"Although I am of tin," said the Woodman, "I own a heart altogether the warmest and most admirable in the whole world."
"I'm delighted to hear it," replied the Gump, with a slight cough.
"My smile," said Jack Pumpkinhead, "is worthy your best attention. It is always the same."
"Semper idem," explained the Woggle-Bug, pompously; and the Gump turned to stare at him.
"And I," declared the Saw-Horse, filling in an awkward pause, "am only remarkable because I can't help it."
"I am proud, indeed, to meet with such exceptional masters," said the Gump, in a careless tone. "If I could but secure so complete an introduction to myself, I would be more than satisfied."
"That will come in time," remarked the Scare-
204 crow. "To 'Know Thyself' is considered quite an accomplishment, which it has taken us, who are your elders, months to perfect. But now," he added, turning to the others, "let us get aboard and start upon our journey."
"Where shall we go?" asked Tip, as he clambered to a seat on the sofas and assisted the Pumpkinhead to follow him.
"In the South Country rules a very delightful Queen called Glinda the Good, who I am sure will gladly receive us," said the Scarecrow, getting into the Thing clumsily. "Let us go to her and ask her advice."
"That is cleverly thought of," declared Nick Chopper, giving the Woggle-Bug a boost and then toppling the Saw-Horse into the rear end of the cushioned seats." I know Glinda the Good, and believe she will prove a friend indeed."
"Are we all ready?" asked the boy.
"Yes," announced the Tin Woodman, seating himself beside the Scarecrow.
"Then," said Tip, addressing the Gump, "be kind enough to fly with us to the Southward; and do not go higher than to escape the houses and trees, for it makes me dizzy to be up so far."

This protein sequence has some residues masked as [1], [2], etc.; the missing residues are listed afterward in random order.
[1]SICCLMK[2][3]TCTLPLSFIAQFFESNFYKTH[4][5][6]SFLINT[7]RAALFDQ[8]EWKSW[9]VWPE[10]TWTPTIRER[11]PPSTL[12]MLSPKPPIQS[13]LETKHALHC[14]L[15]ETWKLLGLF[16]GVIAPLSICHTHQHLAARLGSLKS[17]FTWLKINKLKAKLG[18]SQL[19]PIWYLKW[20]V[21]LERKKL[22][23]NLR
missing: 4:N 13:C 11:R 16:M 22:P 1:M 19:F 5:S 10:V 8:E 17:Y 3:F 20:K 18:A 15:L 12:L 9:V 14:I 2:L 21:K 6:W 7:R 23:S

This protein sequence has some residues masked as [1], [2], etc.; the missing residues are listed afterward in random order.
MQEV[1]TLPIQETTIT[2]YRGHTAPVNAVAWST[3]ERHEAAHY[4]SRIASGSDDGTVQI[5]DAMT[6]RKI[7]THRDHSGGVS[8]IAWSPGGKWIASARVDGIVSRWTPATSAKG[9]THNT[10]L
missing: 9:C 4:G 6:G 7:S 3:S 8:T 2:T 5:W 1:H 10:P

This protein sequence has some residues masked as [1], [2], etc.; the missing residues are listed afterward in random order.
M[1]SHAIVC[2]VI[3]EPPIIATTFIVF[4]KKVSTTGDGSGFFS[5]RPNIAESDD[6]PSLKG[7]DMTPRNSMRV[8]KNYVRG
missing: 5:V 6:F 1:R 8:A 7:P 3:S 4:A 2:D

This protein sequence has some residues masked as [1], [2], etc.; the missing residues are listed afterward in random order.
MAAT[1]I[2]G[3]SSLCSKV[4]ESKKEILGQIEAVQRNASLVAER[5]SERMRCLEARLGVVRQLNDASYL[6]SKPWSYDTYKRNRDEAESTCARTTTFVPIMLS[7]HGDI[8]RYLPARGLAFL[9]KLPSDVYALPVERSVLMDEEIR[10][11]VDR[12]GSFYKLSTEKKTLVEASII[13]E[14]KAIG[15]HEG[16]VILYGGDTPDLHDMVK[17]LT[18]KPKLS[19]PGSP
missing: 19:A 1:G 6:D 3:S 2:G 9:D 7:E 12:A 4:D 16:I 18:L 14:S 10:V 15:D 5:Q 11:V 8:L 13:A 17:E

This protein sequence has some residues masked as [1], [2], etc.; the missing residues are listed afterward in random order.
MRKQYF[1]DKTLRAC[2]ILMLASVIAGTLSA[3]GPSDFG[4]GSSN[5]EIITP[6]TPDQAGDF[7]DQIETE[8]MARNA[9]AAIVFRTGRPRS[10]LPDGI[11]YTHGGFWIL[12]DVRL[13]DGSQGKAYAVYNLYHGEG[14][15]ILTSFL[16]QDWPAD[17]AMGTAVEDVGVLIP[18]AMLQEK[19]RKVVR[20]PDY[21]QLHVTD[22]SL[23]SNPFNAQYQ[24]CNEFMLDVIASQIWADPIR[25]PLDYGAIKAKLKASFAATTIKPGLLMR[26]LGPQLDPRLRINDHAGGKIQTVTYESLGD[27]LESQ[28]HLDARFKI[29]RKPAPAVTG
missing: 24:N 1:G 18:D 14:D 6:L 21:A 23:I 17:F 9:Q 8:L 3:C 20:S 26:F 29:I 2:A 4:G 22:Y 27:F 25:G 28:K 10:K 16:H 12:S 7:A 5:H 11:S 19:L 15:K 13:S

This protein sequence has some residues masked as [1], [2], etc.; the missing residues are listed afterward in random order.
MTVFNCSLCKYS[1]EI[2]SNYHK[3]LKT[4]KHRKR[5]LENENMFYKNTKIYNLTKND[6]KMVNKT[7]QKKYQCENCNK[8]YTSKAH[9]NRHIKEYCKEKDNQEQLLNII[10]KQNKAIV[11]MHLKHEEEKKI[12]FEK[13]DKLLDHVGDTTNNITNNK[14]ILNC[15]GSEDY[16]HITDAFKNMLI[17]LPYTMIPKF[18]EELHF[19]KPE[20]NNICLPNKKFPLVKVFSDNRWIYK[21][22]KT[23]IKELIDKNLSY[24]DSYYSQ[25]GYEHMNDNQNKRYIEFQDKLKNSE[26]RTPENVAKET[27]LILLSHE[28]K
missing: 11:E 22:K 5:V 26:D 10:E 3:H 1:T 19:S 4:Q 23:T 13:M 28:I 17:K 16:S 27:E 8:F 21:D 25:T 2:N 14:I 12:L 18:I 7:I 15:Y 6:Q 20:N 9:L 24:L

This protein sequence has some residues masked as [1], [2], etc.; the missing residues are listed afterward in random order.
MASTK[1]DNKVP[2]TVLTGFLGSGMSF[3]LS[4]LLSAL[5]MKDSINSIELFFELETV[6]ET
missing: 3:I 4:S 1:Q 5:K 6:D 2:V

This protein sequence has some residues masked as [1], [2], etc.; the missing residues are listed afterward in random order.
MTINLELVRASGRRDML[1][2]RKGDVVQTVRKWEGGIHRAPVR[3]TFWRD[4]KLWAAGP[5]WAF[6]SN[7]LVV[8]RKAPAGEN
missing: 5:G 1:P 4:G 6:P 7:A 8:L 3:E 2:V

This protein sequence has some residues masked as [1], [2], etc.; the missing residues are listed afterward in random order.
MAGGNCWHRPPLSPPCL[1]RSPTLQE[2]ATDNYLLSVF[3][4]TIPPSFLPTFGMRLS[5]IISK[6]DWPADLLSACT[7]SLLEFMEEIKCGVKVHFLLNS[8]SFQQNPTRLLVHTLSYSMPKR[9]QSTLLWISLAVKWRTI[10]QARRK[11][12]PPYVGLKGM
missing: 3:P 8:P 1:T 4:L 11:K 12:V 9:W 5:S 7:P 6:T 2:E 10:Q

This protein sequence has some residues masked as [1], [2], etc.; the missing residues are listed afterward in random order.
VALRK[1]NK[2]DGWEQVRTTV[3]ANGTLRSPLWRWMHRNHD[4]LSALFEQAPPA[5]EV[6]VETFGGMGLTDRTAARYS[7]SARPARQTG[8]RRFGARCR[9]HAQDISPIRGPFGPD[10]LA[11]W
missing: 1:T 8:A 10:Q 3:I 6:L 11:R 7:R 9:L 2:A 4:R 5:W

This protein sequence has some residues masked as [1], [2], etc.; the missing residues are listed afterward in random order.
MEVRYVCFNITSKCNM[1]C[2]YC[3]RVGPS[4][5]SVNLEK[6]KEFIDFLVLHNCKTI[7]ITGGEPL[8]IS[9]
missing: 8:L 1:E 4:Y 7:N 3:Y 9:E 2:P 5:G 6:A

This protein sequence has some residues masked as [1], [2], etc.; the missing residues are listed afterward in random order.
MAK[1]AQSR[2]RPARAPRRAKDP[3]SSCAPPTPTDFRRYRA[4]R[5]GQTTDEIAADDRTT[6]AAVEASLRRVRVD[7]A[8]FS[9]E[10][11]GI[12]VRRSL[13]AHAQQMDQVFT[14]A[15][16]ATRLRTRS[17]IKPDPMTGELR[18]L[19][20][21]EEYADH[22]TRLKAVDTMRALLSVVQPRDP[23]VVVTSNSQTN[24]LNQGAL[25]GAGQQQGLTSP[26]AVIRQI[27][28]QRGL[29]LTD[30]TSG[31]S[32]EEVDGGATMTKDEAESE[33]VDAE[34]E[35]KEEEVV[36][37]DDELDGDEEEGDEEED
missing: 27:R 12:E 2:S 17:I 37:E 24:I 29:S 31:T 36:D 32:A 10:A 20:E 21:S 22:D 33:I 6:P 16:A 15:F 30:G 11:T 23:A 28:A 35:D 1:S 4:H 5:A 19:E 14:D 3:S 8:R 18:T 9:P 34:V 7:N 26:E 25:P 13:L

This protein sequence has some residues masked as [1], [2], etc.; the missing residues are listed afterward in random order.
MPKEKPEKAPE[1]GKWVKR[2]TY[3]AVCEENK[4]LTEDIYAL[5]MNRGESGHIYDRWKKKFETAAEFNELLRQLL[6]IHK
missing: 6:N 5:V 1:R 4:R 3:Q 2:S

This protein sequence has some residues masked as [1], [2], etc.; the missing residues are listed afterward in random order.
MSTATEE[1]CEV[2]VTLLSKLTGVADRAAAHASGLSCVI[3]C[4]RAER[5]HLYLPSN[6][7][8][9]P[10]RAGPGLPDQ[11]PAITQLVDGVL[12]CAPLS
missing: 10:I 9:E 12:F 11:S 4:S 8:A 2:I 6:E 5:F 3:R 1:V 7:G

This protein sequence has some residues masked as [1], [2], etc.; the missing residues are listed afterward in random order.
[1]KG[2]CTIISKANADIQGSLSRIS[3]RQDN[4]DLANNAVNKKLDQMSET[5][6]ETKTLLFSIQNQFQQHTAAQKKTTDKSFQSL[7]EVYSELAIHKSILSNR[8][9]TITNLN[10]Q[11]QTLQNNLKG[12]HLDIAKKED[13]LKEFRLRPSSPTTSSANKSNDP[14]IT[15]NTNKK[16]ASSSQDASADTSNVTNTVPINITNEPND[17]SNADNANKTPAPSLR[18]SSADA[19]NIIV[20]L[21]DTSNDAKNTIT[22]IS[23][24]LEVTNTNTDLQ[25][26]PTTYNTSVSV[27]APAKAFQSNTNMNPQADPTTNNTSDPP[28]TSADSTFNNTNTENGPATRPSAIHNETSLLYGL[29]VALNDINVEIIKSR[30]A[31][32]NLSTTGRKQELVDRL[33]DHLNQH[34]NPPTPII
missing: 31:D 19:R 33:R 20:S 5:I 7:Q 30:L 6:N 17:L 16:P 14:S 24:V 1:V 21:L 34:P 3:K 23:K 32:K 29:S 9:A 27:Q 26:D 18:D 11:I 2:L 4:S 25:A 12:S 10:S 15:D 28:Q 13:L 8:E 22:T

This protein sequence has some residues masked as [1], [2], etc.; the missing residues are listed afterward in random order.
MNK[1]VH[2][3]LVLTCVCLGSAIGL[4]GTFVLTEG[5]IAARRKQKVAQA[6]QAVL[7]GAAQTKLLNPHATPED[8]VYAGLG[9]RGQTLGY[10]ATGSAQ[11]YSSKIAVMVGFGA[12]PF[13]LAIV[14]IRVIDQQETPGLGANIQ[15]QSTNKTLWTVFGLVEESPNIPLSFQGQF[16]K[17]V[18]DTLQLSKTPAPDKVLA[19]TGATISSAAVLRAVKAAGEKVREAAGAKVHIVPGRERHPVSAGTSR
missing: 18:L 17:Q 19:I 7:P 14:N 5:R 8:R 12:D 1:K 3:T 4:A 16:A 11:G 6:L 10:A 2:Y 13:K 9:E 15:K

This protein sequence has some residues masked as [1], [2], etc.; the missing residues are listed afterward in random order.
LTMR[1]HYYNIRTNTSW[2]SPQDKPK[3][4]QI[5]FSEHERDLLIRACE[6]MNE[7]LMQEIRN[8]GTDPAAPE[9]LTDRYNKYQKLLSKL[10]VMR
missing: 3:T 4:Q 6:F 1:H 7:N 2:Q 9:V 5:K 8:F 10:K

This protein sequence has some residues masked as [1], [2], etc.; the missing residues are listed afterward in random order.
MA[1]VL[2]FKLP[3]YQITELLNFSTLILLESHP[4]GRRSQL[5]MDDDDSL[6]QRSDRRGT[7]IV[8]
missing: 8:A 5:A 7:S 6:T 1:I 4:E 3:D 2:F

"All right," answered the Gump, briefly.
It flopped its four huge wings and rose slowly into the air; and then, while our little band of adventurers clung to the backs and sides of the sofas for support, the Gump turned toward the South and soared swiftly and majestically away.
"The scenic effect, from this altitude, is marvelous," commented the educated Woggle-Bug, as they rode along.
"Never mind the scenery," said the Scarecrow. "Hold on tight, or you may get a tumble. The Thing seems to rock badly.'
"It will be dark soon," said Tip, observing that the sun was low on the horizon. "Perhaps we should have waited until morning. I wonder if the Gump can fly in the night."
"I've been wondering that myself," returned the Gump quietly. "You see, this is a new experience to me. I used to have legs that carried me swiftly over the ground. But now my legs feel as if they were asleep."
"They are," said Tip. "We didn't bring 'em to life."
"You're expected to fly," explained the Scarecrow. "not to walk."
"We can walk ourselves," said the Woggle-Bug."
I begin to understand what is required of me," remarked the Gump; "so I will do my best to
206 please you," and he flew on for a time in silence.
Presently Jack Pumpkinhead became uneasy.
"I wonder if riding through the air is liable to spoil pumpkins," he said.
"Not unless you carelessly drop your head over the side," answered the Woggle-Bug. "In that event your head would no longer be a pumpkin, for it would become a squash."
"Have I not asked you to restrain these unfeeling jokes?" demanded Tip, looking at the Woggle-Bug with a severe expression.
"You have; and I've restrained a good many of them," replied the insect. "But there are opportunities for so many excellent puns in our language that, to an educated person like myself, the temptation to express them is almost irresistible."
"People with more or less education discovered those puns centuries ago," said Tip.
"Are you sure?" asked the Woggle-Bug, with a startled look.
"Of course I am," answered the boy. "An educated Woggle-Bug may be a new thing; but a Woggle-Bug education is as old as the hills, judging from the display you make of it."
The insect seemed much impressed by this remark, and for a time maintained a meek silence.